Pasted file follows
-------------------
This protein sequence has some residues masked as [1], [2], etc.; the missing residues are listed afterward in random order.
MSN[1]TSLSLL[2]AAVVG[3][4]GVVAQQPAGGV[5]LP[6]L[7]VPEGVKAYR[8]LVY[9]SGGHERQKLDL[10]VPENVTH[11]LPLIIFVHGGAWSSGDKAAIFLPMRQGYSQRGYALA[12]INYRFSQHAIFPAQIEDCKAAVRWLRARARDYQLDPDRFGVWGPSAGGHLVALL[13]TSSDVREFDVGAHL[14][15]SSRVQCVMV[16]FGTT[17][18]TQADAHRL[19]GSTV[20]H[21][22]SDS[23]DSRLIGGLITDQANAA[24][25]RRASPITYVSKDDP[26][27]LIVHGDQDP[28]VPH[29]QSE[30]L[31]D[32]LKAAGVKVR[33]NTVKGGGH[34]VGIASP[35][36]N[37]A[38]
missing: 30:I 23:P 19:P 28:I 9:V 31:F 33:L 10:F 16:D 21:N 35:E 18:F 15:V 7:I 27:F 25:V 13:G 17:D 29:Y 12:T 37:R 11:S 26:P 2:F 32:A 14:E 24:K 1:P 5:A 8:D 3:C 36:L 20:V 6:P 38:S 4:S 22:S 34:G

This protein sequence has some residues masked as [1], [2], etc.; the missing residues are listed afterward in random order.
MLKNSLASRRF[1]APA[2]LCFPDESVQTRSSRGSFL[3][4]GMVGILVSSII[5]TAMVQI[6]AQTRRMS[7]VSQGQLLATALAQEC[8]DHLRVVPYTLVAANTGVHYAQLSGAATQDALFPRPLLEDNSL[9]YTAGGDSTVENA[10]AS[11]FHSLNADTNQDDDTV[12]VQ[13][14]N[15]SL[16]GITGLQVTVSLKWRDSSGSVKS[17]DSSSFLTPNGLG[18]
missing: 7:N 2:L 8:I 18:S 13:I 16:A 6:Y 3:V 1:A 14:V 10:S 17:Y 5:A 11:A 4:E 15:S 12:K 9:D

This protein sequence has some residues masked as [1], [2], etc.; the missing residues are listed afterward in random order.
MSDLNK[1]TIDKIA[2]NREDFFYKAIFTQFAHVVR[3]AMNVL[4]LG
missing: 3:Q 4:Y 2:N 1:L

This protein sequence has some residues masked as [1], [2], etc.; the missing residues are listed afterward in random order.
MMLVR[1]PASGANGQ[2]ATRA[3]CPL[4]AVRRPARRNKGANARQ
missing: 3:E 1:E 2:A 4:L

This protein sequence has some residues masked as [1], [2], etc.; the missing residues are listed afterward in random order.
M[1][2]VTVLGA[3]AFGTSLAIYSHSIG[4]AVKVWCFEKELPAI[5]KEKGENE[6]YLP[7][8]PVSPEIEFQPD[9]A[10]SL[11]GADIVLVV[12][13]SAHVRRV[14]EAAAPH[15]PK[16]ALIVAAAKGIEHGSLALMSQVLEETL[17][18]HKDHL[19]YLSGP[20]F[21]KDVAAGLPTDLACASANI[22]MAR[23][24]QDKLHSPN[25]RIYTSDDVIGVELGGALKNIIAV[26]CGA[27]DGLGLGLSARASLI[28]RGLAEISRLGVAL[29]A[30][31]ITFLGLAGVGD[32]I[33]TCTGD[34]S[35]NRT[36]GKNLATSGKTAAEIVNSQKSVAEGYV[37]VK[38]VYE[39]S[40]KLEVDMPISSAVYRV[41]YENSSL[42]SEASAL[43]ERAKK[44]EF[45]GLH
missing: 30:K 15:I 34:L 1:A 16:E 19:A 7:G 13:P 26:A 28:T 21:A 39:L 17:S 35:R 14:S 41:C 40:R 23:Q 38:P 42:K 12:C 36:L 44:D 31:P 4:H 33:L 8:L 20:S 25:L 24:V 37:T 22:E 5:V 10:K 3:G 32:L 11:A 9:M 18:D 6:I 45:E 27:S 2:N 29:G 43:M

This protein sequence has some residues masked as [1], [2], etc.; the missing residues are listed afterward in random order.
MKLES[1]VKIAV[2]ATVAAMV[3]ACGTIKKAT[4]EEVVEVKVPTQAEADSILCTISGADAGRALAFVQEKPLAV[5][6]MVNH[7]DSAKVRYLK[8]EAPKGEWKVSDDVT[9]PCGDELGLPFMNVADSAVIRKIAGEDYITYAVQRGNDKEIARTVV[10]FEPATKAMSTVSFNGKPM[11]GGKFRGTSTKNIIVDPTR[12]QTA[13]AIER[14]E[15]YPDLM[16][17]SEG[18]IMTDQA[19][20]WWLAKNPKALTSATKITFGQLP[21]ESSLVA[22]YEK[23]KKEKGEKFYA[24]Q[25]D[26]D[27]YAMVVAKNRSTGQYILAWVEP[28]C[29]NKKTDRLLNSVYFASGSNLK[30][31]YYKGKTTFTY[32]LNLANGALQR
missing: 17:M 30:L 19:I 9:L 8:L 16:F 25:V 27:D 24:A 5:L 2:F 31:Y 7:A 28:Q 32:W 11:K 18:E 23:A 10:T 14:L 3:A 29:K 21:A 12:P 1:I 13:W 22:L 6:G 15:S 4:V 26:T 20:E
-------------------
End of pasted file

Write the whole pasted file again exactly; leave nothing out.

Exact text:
This protein sequence has some residues masked as [1], [2], etc.; the missing residues are listed afterward in random order.
MSN[1]TSLSLL[2]AAVVG[3][4]GVVAQQPAGGV[5]LP[6]L[7]VPEGVKAYR[8]LVY[9]SGGHERQKLDL[10]VPENVTH[11]LPLIIFVHGGAWSSGDKAAIFLPMRQGYSQRGYALA[12]INYRFSQHAIFPAQIEDCKAAVRWLRARARDYQLDPDRFGVWGPSAGGHLVALL[13]TSSDVREFDVGAHL[14][15]SSRVQCVMV[16]FGTT[17][18]TQADAHRL[19]GSTV[20]H[21][22]SDS[23]DSRLIGGLITDQANAA[24][25]RRASPITYVSKDDP[26][27]LIVHGDQDP[28]VPH[29]QSE[30]L[31]D[32]LKAAGVKVR[33]NTVKGGGH[34]VGIASP[35][36]N[37]A[38]
missing: 30:I 23:P 19:P 28:I 9:V 31:F 33:L 10:F 16:D 21:N 35:E 18:F 15:V 7:I 27:F 25:V 13:G 17:D 29:Y 12:T 37:R 11:S 26:P 2:F 32:A 14:E 24:K 1:P 5:A 8:D 3:C 36:L 20:V 6:P 38:S 4:S 22:S 34:G

This protein sequence has some residues masked as [1], [2], etc.; the missing residues are listed afterward in random order.
MLKNSLASRRF[1]APA[2]LCFPDESVQTRSSRGSFL[3][4]GMVGILVSSII[5]TAMVQI[6]AQTRRMS[7]VSQGQLLATALAQEC[8]DHLRVVPYTLVAANTGVHYAQLSGAATQDALFPRPLLEDNSL[9]YTAGGDSTVENA[10]AS[11]FHSLNADTNQDDDTV[12]VQ[13][14]N[15]SL[16]GITGLQVTVSLKWRDSSGSVKS[17]DSSSFLTPNGLG[18]
missing: 7:N 2:L 8:I 18:S 13:I 16:A 6:Y 3:V 1:A 14:V 10:S 17:Y 5:A 11:A 4:E 15:S 12:K 9:D

This protein sequence has some residues masked as [1], [2], etc.; the missing residues are listed afterward in random order.
MSDLNK[1]TIDKIA[2]NREDFFYKAIFTQFAHVVR[3]AMNVL[4]LG
missing: 3:Q 4:Y 2:N 1:L

This protein sequence has some residues masked as [1], [2], etc.; the missing residues are listed afterward in random order.
MMLVR[1]PASGANGQ[2]ATRA[3]CPL[4]AVRRPARRNKGANARQ
missing: 3:E 1:E 2:A 4:L

This protein sequence has some residues masked as [1], [2], etc.; the missing residues are listed afterward in random order.
M[1][2]VTVLGA[3]AFGTSLAIYSHSIG[4]AVKVWCFEKELPAI[5]KEKGENE[6]YLP[7][8]PVSPEIEFQPD[9]A[10]SL[11]GADIVLVV[12][13]SAHVRRV[14]EAAAPH[15]PK[16]ALIVAAAKGIEHGSLALMSQVLEETL[17][18]HKDHL[19]YLSGP[20]F[21]KDVAAGLPTDLACASANI[22]MAR[23][24]QDKLHSPN[25]RIYTSDDVIGVELGGALKNIIAV[26]CGA[27]DGLGLGLSARASLI[28]RGLAEISRLGVAL[29]A[30][31]ITFLGLAGVGD[32]I[33]TCTGD[34]S[35]NRT[36]GKNLATSGKTAAEIVNSQKSVAEGYV[37]VK[38]VYE[39]S[40]KLEVDMPISSAVYRV[41]YENSSL[42]SEASAL[43]ERAKK[44]EF[45]GLH
missing: 30:K 15:I 34:L 1:A 16:E 19:A 7:G 13:P 26:A 28:T 21:A 39:L 17:S 35:R 14:S 41:C 40:R 23:Q 38:P 42:K 12:C 36:L 44:D 31:P 4:H 33:L 8:L 20:S 25:L 24:V 37:T 22:E 5:V 10:K 3:G 32:L 11:A 9:M 18:D 6:I 45:E 27:S 2:N 29:G 43:M

This protein sequence has some residues masked as [1], [2], etc.; the missing residues are listed afterward in random order.
MKLES[1]VKIAV[2]ATVAAMV[3]ACGTIKKAT[4]EEVVEVKVPTQAEADSILCTISGADAGRALAFVQEKPLAV[5][6]MVNH[7]DSAKVRYLK[8]EAPKGEWKVSDDVT[9]PCGDELGLPFMNVADSAVIRKIAGEDYITYAVQRGNDKEIARTVV[10]FEPATKAMSTVSFNGKPM[11]GGKFRGTSTKNIIVDPTR[12]QTA[13]AIER[14]E[15]YPDLM[16][17]SEG[18]IMTDQA[19][20]WWLAKNPKALTSATKITFGQLP[21]ESSLVA[22]YEK[23]KKEKGEKFYA[24]Q[25]D[26]D[27]YAMVVAKNRSTGQYILAWVEP[28]C[29]NKKTDRLLNSVYFASGSNLK[30][31]YYKGKTTFTY[32]LNLANGALQR
missing: 17:M 30:L 19:I 9:L 8:L 16:F 25:V 27:D 24:A 5:L 2:F 31:Y 7:A 28:Q 32:W 11:K 18:E 23:A 10:T 14:L 3:A 29:K 21:A 12:P 1:I 13:W 22:L 6:G 15:S 4:V 26:T 20:E